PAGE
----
Inside Israel

Urging parents to vaccinate kids, PM warns Israel ‘on verge’ of children’s outbreak

Urging parents to vaccinate their children when the coronavirus inoculations become available to kids aged 5-11 later this week, Prime Minister Naftali Bennett said Sunday morning that Israel was facing a possible virus outbreak among the younger population.

“We are on the verge of what appears to be a wave of illness affecting children,” Bennett said at the opening of the cabinet meeting held in Jerusalem.

“In recent days, many vaccines for children have arrived in Israel, ahead of the children’s vaccination campaign that will begin this week,” he said, calling the vaccinations the “safest and most effective to keep our children healthy.”

“As I have already said, my son, David, will be one of the first to be vaccinated, and so I expect of all Israeli parents, certainly government ministers, who have children or grandchildren of the relevant age,” Bennett added.

A day earlier, as the first shipment of kid-sized Pfizer-BioNTech doses arrived in Israel, the country received a sign that the coronavirus pandemic may once again be on the rise, with the virus’s basic reproduction number increasing to 1.02.

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Known as the “R-number,” the figure represents the number of people each confirmed patient infects, on average. Any number over 1 signifies infection is expanding.

Hospital workers wearing safety work in the coronavirus ward at Shaare Zedek Medical Center in Jerusalem on October 14, 2021. (Olivier Fitoussi/Flash90)

Health Ministry data on Sunday morning showed that 230 people had been diagnosed the previous day, with the number representing 0.81 percent of the 31,358 tests conducted.

There were 173 hospitalized individuals, of whom 131 were in serious condition. Data shows 83.3% of serious cases are unvaccinated people.

“Given the current situation, no further easing [of restrictions] is expected within Israel at this stage,” Bennett told ministers.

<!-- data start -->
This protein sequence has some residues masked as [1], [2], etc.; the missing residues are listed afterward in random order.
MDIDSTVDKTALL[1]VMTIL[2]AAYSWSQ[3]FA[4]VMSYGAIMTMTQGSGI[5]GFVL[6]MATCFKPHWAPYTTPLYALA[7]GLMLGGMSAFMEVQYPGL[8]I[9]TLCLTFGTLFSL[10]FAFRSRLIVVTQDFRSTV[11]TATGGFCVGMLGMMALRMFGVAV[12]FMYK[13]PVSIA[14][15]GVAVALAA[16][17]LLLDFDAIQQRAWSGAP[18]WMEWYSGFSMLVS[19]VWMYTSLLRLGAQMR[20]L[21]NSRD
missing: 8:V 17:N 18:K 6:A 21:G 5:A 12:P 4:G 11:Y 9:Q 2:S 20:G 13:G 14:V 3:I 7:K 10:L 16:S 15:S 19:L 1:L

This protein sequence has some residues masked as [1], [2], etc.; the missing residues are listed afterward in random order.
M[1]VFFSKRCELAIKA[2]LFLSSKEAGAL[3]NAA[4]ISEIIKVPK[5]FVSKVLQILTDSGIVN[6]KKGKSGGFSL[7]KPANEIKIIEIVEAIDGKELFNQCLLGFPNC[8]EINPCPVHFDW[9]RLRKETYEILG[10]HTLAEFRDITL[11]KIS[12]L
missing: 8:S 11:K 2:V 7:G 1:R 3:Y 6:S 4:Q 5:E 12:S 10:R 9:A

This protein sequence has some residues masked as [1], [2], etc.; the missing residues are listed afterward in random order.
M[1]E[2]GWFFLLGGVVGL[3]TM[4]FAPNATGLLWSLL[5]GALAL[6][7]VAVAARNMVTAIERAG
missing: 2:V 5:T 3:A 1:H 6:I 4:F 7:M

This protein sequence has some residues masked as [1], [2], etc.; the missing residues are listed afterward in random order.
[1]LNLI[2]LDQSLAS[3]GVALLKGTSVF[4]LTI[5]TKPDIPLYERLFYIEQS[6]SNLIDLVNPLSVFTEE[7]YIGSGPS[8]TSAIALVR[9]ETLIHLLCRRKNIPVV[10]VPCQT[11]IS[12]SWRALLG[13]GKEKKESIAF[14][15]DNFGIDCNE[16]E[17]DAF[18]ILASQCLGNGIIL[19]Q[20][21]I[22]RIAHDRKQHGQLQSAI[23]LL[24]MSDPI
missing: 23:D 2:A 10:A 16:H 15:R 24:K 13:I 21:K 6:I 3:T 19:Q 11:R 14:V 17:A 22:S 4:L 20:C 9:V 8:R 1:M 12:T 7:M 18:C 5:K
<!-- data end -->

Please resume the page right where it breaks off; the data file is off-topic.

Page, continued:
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On Saturday, a shipment of around one million vaccine doses was dispatched from Leipzig in Germany and landed at Ben Gurion Airport. It was then taken to Israel’s central distribution point in the city of Modiin, and from there, the doses will be sent to vaccination centers across the country, with vaccinations set to be administered starting Tuesday.

Like the regimen for older children and adults, younger kids will also receive two doses of the vaccine.

Health officials are set to hold discussions from Sunday to decide how long to wait between the two shots, as well as what to recommend for children who have recovered from the coronavirus.

The children’s Pfizer-BioNTech shots, each just one-third the size of the adult doses, are packaged differently from adult doses to prevent mix-ups.

On Friday, Bennett pledged “total transparency” on the matter of inoculating children.

“I know there is a certain sensitivity around this matter. There are a lot of people who are afraid to vaccinate children, and they are not necessarily ‘anti-vaxxers’ or those who buy into conspiracy theories,” Bennett wrote in a lengthy Facebook post.

“My answer to these concerns: Total transparency,” he said.

Speaking Sunday morning to the Kan public broadcaster, Sharon Alroy-Preis, head of public services at the Health Ministry, estimated that “around half” of parents would currently not want their children to be vaccinated.

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“It makes sense that part of the population is undecided and wants more data,” she said.

An 11-year-old gets the first shot of the Pfizer COVID-19 vaccine, on November 9, 2021, at the University of Washington Medical Center in Seattle. (AP Photo/Ted S. Warren)

She warned that the virus can still affect young children even if it is less dangerous to them than it is to the older population.

“It is true that it is more harmful to adults, but it can cause serious illness in children as well. Both during the illness itself and in the side effects afterward,” she said.

Vaccination with two shots and a follow-up booster is already available to all those aged 12 and up in Israel.

Israeli approval of the shot for children came days after the United States Food and Drug Administration granted the vaccine authorization for the 5-11 age group.

So far, more than 2.6 million children in the United States have been given the shots, meaning that around 10 percent of children there have now received their first dose.


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